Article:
“The East Kurdistan region, also known as Rojhelat, is one that is invisible or forgotten when focusing on the Kurdish cause alone. Due to the lack of both political and military activity in the region and the rigid state in which occupies it, we as Kurds have suffocated their voices. Unlike South and North Kurdistan, where an autonomous Kurdish government exists and Kurdish (women) politicians are largely involved in parliament, respectively, the Kurds in the east have no political platform. We have also seen the large media, both Kurdish and international, interest of the all women YPJ forces in West Kurdistan.”

“There are no Kurdish women represented in any level of government in Iran and Kurdish opposition parties do not exist within the political sphere and if they do they are all considered ‘terrorist groups’ by Iran. The role of Political Islam in the region is also very often ignored by other Kurdish Women activists; it is difficult to understand, especially as a Muslim, the very significant role Islam has played in the lives of these women. This is more significant in a (now) generation of political prisoners of the Islamic regime, usually being imprisoned, tortured and executed in the name of Islam.”

“Self-proclaimed women’s rights activists must stand up for the rights of all women, in doing so they must understand the individuality and cultural aspects of the women whom they represent. It is not okay to pick and choose your struggles. When it reaches that point individual struggles lose credibility, voice and integrity. This notion, however, can be applied to all Human Rights activists in Iran whom choose to ignore the rights of ethnic minorities in the region.”

Courts Must Improve Enforcement of Law

Lawen Azad emphasizes that while there are laws to protect women in the Kurdistan Regional Government (KRG), implementation and enforcement of law has yet to become efficient.

Kurdish activists and women in general merely want to live in an environment that prohibits violence towards them and one that does not allow men to abuse with immunity. They want the law to protect them and for society not to shun them. In this regard I refer specifically to victims of human trafficking and sexual abuse. The Anti Domestic Violence Law NO.8 of the KRG is a good step in the right direction and provides women with a number of rights. It protects them against physical and emotional abuse, forced marriage, honor killings and FGM to name but a few. These are all great but implementation is weak. The courts are not specialized in these cases and enforcing the law is difficult but women’s rights activities continue to advocate for better implementation of the law and stronger sentences for the perpetrators.”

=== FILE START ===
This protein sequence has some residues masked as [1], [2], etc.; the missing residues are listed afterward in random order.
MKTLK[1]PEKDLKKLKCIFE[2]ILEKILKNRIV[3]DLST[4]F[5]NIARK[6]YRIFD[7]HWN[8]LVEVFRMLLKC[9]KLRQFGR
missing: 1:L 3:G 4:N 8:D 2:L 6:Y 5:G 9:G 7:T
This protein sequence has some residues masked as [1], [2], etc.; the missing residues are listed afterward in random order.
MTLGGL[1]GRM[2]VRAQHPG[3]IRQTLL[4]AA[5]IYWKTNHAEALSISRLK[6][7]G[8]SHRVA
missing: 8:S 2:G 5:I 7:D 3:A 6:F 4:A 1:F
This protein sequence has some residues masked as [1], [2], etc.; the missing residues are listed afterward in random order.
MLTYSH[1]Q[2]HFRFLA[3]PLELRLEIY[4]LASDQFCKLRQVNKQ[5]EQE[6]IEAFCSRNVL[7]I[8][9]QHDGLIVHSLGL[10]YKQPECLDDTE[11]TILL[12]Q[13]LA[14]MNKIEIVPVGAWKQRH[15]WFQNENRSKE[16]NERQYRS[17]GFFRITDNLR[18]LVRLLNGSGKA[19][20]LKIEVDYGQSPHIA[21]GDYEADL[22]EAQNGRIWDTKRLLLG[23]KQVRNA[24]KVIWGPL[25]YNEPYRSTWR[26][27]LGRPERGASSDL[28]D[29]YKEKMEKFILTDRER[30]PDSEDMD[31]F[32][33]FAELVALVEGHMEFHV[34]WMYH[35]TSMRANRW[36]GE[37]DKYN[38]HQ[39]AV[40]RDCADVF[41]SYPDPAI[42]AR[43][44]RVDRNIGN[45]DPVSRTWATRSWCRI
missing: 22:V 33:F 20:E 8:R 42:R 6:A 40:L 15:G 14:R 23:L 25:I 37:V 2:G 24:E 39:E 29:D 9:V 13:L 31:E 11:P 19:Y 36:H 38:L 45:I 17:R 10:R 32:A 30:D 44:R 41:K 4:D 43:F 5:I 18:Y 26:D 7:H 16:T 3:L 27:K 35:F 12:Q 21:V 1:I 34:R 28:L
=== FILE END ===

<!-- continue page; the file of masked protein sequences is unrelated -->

Lawen Azad

“There are many Kurdish men who do support the initiatives of women’s rights organizations and so passionately and genuinely. The KRG holds an annual 16 day campaign in November aimed at eliminating violence against women. In this respect the government is contributing to dealing with the violence carried out against women but of course more needs to be done.”

Islamic State’s assault on and massacre of the Yezidi people in KRG and Iraq in August last year has had incomprehensible consequences for the Yezidi women. According to reports and eyewitness testimonies they have been sold to members of the Islamic State and suffered abuse during the period of captivity. I asked Lawen how women organisations in the KRG are helping the Yezidi women.

“It is hard to know how Yezidi women are dealing with the trauma of having been captives of ISIS. The videos and images that have circulated have been both terrifying and utterly disturbing. To treat women as mere possessions, as cattle to be sold and bought has once again demonstrated how men within this region in general, although it is not limited to the Middle East, view a woman’s worth.”

“Stories of continuous rape and sexual assault, of torture and killings of these women have shocked Kurdish society. But the Kurdish women’s rights organizations have provided some assistance. They have provided many of the families, not just the women, with shelter, clothing and food. In some instances, psychology help has been offered. This is particularly necessary considering their incredibly difficult ordeal.”